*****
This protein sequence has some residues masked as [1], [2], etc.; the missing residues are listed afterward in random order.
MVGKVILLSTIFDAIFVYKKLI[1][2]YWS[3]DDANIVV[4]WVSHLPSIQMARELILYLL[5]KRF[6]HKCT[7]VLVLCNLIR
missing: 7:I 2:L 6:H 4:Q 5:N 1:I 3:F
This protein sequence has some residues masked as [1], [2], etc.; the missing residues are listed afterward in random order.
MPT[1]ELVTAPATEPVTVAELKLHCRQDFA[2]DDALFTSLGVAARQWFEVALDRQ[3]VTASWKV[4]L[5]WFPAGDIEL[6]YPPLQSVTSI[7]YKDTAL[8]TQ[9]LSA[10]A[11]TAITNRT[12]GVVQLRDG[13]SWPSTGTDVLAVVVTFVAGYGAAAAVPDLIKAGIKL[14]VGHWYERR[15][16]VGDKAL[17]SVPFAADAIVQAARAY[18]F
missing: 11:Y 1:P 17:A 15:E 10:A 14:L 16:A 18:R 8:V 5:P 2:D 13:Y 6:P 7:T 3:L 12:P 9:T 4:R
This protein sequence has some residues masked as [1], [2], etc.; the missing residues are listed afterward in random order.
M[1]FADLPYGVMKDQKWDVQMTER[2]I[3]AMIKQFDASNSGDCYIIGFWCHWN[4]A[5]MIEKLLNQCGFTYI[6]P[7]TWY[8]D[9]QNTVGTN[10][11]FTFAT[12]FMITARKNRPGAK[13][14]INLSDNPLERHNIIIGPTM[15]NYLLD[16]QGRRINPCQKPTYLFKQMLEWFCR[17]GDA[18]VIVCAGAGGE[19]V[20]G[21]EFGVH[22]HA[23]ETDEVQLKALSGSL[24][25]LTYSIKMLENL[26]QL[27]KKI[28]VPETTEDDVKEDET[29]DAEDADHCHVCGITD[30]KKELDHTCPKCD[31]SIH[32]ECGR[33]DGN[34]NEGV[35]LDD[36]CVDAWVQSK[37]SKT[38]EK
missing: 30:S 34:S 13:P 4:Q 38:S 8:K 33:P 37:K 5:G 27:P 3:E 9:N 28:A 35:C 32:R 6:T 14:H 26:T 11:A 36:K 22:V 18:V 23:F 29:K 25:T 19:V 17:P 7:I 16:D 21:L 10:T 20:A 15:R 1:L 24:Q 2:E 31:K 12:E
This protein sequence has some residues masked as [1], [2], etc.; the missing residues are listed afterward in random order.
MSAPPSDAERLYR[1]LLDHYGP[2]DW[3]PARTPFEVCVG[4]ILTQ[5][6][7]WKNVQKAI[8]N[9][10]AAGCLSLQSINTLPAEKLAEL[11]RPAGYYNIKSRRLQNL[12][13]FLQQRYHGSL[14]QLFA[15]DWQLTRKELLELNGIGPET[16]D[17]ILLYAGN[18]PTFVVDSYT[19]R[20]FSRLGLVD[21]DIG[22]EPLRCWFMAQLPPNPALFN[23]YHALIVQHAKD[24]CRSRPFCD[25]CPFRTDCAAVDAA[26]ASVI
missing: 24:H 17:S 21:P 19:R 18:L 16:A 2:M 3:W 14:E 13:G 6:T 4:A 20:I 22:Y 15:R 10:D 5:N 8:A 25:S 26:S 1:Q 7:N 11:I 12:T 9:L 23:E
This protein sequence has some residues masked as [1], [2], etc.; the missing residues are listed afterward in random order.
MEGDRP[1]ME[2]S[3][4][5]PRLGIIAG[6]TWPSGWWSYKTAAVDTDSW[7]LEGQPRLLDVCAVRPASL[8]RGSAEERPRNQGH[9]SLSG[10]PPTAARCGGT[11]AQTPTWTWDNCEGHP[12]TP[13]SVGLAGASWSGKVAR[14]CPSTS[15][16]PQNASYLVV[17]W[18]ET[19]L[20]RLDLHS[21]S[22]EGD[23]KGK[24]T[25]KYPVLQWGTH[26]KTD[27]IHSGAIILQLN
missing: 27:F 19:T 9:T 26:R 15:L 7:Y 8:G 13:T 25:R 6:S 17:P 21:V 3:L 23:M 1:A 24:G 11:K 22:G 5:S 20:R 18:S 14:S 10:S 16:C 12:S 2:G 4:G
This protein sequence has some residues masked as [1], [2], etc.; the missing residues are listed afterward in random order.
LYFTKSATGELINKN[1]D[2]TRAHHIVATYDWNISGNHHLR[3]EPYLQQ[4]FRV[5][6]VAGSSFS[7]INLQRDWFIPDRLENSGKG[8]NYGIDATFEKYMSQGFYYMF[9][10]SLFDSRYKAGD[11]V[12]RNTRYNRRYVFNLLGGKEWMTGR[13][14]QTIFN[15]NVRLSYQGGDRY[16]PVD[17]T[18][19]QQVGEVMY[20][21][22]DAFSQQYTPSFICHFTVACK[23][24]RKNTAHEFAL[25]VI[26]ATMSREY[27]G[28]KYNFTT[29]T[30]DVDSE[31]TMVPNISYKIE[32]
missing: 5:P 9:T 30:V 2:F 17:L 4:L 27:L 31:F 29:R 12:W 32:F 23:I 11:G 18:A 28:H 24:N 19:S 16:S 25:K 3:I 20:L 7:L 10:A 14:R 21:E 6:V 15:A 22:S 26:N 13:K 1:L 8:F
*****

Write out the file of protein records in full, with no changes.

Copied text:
This protein sequence has some residues masked as [1], [2], etc.; the missing residues are listed afterward in random order.
MVGKVILLSTIFDAIFVYKKLI[1][2]YWS[3]DDANIVV[4]WVSHLPSIQMARELILYLL[5]KRF[6]HKCT[7]VLVLCNLIR
missing: 7:I 2:L 6:H 4:Q 5:N 1:I 3:F
This protein sequence has some residues masked as [1], [2], etc.; the missing residues are listed afterward in random order.
MPT[1]ELVTAPATEPVTVAELKLHCRQDFA[2]DDALFTSLGVAARQWFEVALDRQ[3]VTASWKV[4]L[5]WFPAGDIEL[6]YPPLQSVTSI[7]YKDTAL[8]TQ[9]LSA[10]A[11]TAITNRT[12]GVVQLRDG[13]SWPSTGTDVLAVVVTFVAGYGAAAAVPDLIKAGIKL[14]VGHWYERR[15][16]VGDKAL[17]SVPFAADAIVQAARAY[18]F
missing: 11:Y 1:P 17:A 15:E 10:A 14:L 16:A 18:R 8:V 5:P 2:D 13:Y 6:P 7:T 3:L 12:P 9:T 4:R
This protein sequence has some residues masked as [1], [2], etc.; the missing residues are listed afterward in random order.
M[1]FADLPYGVMKDQKWDVQMTER[2]I[3]AMIKQFDASNSGDCYIIGFWCHWN[4]A[5]MIEKLLNQCGFTYI[6]P[7]TWY[8]D[9]QNTVGTN[10][11]FTFAT[12]FMITARKNRPGAK[13][14]INLSDNPLERHNIIIGPTM[15]NYLLD[16]QGRRINPCQKPTYLFKQMLEWFCR[17]GDA[18]VIVCAGAGGE[19]V[20]G[21]EFGVH[22]HA[23]ETDEVQLKALSGSL[24][25]LTYSIKMLENL[26]QL[27]KKI[28]VPETTEDDVKEDET[29]DAEDADHCHVCGITD[30]KKELDHTCPKCD[31]SIH[32]ECGR[33]DGN[34]NEGV[35]LDD[36]CVDAWVQSK[37]SKT[38]EK
missing: 30:S 34:S 13:P 4:Q 38:S 8:K 33:P 37:K 5:G 27:P 3:E 9:N 28:A 35:C 32:R 6:T 14:H 26:T 11:A 36:K 22:V 18:V 23:F 29:K 25:T 19:V 17:P 7:I 16:D 21:L 10:T 20:A 15:R 1:L 24:Q 2:E 31:K 12:E
This protein sequence has some residues masked as [1], [2], etc.; the missing residues are listed afterward in random order.
MSAPPSDAERLYR[1]LLDHYGP[2]DW[3]PARTPFEVCVG[4]ILTQ[5][6][7]WKNVQKAI[8]N[9][10]AAGCLSLQSINTLPAEKLAEL[11]RPAGYYNIKSRRLQNL[12][13]FLQQRYHGSL[14]QLFA[15]DWQLTRKELLELNGIGPET[16]D[17]ILLYAGN[18]PTFVVDSYT[19]R[20]FSRLGLVD[21]DIG[22]EPLRCWFMAQLPPNPALFN[23]YHALIVQHAKD[24]CRSRPFCD[25]CPFRTDCAAVDAA[26]ASVI
missing: 24:H 17:S 21:P 19:R 18:L 16:A 2:M 3:W 14:E 13:G 6:T 4:A 20:I 22:Y 15:R 10:D 5:N 8:A 25:S 26:S 1:Q 7:N 11:I 12:T 9:L 23:E
This protein sequence has some residues masked as [1], [2], etc.; the missing residues are listed afterward in random order.
MEGDRP[1]ME[2]S[3][4][5]PRLGIIAG[6]TWPSGWWSYKTAAVDTDSW[7]LEGQPRLLDVCAVRPASL[8]RGSAEERPRNQGH[9]SLSG[10]PPTAARCGGT[11]AQTPTWTWDNCEGHP[12]TP[13]SVGLAGASWSGKVAR[14]CPSTS[15][16]PQNASYLVV[17]W[18]ET[19]L[20]RLDLHS[21]S[22]EGD[23]KGK[24]T[25]KYPVLQWGTH[26]KTD[27]IHSGAIILQLN
missing: 27:F 19:T 9:T 26:R 15:L 7:Y 8:G 13:T 25:R 6:S 17:P 21:V 3:L 23:M 1:A 24:G 11:K 22:G 5:S 20:R 18:S 14:S 10:S 16:C 12:S 2:G 4:G
This protein sequence has some residues masked as [1], [2], etc.; the missing residues are listed afterward in random order.
LYFTKSATGELINKN[1]D[2]TRAHHIVATYDWNISGNHHLR[3]EPYLQQ[4]FRV[5][6]VAGSSFS[7]INLQRDWFIPDRLENSGKG[8]NYGIDATFEKYMSQGFYYMF[9][10]SLFDSRYKAGD[11]V[12]RNTRYNRRYVFNLLGGKEWMTGR[13][14]QTIFN[15]NVRLSYQGGDRY[16]PVD[17]T[18][19]QQVGEVMY[20][21][22]DAFSQQYTPSFICHFTVACK[23][24]RKNTAHEFAL[25]VI[26]ATMSREY[27]G[28]KYNFTT[29]T[30]DVDSE[31]TMVPNISYKIE[32]
missing: 5:P 9:T 30:V 2:F 17:L 4:L 27:L 31:F 29:R 12:W 32:F 23:I 11:G 18:A 28:H 24:N 19:S 16:S 25:K 3:I 20:L 7:L 10:A 14:R 21:E 6:V 15:A 22:S 26:N 13:K 1:L 8:F